Monday, 09 March 2020 15:13

Why you should consider getting an apprenticeship

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Why you should consider getting an apprenticeship

A poll carried out by Construction firm Redrow found 54 percent of 18 to 21 year olds questioned would actively consider entering an apprenticeship. Although this sounds like a lot, the statistics of young people who actually go into an apprenticeship has dropped. Across 2018/2019 72,400 fewer people partook in an apprenticeship when compared to 2017/2018 (according to researchbriefings.parliament.uk). But why is this?

Apprenticeships are very good for practical based learners. If you struggled with academics in school, this might just be the thing for you! The on the job learning experience is not only paid but is a great way to start building up your career straight out of school. According to Unifrog 68% of people who started their career with an apprenticeship are happy with their job, where only 26% of people who went through university are satisfied with their career.                

It is, of course, important to make sure the apprenticeship you’re going for is a fully certified one. Some of the best apprenticeships are based on the grounds of STEM (Science, technology, engineering, and maths)

Isobel Smithies started an engineering apprenticeship in September 2019 with an engineering company called Atkins. She will complete a level 3 NVQ         course followed by a level 6 master degree apprenticeship with the option of charter ship (a chartered engineer is a member of the institute of the electrical engineers), which is all fully paid for by the company!  In an interview Isobel said: “I didn’t want to go back to sixth form and I wanted to start earning and go into engineering so I figured the best way to do that would be through an apprenticeship. I also liked the idea of getting a degree without the debt!” When asked if she felt apprenticeships were encouraged enough to students, Isobel said: “I don’t think they’re viewed as highly as university. I think probably the parents who encourage going to university perhaps haven’t actually gone themselves. I just think it’s a lack of education around them. I’m coming home from a long day of hard work and yeah it’s tough but at the same time I can afford a really nice car and go out on the weekends when a lot of my friends are struggling to even afford driving lessons.”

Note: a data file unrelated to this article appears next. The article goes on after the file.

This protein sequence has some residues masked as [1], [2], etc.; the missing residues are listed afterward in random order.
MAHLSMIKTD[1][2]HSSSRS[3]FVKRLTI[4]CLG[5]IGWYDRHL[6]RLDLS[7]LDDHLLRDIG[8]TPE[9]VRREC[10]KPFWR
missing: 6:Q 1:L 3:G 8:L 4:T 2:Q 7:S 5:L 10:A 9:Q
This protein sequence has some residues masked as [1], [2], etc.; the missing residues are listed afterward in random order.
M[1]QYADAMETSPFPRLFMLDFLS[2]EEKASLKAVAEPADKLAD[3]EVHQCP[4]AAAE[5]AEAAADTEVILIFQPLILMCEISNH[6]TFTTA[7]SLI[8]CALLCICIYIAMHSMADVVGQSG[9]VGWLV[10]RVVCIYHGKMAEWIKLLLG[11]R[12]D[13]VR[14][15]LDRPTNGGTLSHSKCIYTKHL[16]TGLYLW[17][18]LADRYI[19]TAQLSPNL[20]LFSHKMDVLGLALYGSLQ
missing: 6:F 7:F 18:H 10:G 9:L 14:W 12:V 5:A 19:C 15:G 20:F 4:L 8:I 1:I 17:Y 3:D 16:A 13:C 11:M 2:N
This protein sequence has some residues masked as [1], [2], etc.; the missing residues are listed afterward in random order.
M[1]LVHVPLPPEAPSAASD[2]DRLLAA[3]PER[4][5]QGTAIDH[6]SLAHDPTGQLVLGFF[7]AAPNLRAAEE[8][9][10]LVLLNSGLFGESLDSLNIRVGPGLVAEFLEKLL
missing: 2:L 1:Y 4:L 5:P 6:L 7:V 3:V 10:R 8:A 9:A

Apprenticeships won’t be for everyone but neither will university. It’s important to pick the path that best suits your personality and recognise that both pathways will require hard work and dedication in order to be successful!

Read 392 times Last modified on Monday, 09 March 2020 15:14